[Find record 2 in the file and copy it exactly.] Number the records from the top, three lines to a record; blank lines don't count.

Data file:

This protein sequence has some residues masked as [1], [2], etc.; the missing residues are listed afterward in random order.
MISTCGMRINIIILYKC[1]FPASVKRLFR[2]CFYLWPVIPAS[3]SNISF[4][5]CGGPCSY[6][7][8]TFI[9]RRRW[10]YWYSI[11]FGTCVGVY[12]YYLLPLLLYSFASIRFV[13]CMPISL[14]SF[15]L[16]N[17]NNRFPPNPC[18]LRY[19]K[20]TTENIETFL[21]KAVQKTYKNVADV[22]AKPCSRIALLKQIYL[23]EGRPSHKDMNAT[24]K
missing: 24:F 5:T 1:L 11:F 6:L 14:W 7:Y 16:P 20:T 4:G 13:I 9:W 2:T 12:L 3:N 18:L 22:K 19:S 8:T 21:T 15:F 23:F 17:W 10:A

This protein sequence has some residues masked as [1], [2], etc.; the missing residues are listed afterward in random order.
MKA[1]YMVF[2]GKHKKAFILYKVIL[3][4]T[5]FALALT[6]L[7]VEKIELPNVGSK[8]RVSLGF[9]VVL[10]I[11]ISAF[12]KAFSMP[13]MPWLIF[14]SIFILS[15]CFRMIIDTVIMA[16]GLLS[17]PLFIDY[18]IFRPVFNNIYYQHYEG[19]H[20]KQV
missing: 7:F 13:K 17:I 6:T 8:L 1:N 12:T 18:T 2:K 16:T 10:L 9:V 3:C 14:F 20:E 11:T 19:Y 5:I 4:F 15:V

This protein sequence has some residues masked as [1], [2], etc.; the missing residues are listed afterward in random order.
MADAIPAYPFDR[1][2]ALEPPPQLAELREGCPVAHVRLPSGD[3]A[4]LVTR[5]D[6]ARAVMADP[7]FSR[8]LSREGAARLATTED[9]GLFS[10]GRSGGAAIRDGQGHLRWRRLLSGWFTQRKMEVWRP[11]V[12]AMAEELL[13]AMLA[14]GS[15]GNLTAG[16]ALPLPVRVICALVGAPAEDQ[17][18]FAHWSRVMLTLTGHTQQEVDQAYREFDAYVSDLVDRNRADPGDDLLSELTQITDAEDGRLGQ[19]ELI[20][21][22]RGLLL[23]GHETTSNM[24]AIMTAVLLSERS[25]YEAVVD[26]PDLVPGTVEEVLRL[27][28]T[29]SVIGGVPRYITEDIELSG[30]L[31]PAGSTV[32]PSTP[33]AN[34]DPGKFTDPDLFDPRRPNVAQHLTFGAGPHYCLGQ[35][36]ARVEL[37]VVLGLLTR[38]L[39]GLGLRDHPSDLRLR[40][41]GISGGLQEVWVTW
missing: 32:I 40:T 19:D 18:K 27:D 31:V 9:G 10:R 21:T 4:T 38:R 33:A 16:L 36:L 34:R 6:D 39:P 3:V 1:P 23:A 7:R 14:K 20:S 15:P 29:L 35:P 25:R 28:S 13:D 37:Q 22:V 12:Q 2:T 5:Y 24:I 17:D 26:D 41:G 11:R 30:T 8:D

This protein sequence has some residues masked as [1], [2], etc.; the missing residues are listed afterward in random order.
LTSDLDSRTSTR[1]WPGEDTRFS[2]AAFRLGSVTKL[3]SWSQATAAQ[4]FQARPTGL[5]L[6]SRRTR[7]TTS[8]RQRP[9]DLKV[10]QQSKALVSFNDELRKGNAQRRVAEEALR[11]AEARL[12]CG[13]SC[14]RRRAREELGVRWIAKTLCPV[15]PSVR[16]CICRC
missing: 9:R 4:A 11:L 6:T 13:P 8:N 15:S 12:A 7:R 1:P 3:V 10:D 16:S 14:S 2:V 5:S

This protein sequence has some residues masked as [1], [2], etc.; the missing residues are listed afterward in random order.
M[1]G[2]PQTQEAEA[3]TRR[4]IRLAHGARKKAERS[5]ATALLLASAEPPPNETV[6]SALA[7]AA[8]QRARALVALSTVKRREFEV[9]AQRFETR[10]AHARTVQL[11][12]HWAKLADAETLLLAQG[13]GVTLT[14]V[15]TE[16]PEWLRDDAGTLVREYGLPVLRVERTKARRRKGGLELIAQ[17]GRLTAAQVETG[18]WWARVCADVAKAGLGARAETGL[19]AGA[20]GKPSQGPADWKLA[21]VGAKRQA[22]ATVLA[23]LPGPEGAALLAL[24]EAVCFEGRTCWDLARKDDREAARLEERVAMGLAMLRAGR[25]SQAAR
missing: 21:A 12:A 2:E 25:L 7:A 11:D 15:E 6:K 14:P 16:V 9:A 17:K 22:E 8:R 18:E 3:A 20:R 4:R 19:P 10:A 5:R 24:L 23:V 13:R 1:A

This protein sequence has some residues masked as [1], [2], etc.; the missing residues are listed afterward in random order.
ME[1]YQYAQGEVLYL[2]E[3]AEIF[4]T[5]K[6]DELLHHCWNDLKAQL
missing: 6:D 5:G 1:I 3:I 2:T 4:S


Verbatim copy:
This protein sequence has some residues masked as [1], [2], etc.; the missing residues are listed afterward in random order.
MKA[1]YMVF[2]GKHKKAFILYKVIL[3][4]T[5]FALALT[6]L[7]VEKIELPNVGSK[8]RVSLGF[9]VVL[10]I[11]ISAF[12]KAFSMP[13]MPWLIF[14]SIFILS[15]CFRMIIDTVIMA[16]GLLS[17]PLFIDY[18]IFRPVFNNIYYQHYEG[19]H[20]KQV
missing: 7:F 13:K 17:I 6:T 8:L 1:N 12:T 18:T 2:K 16:T 10:L 9:V 3:C 14:F 20:E 11:T 19:Y 5:I 4:F 15:V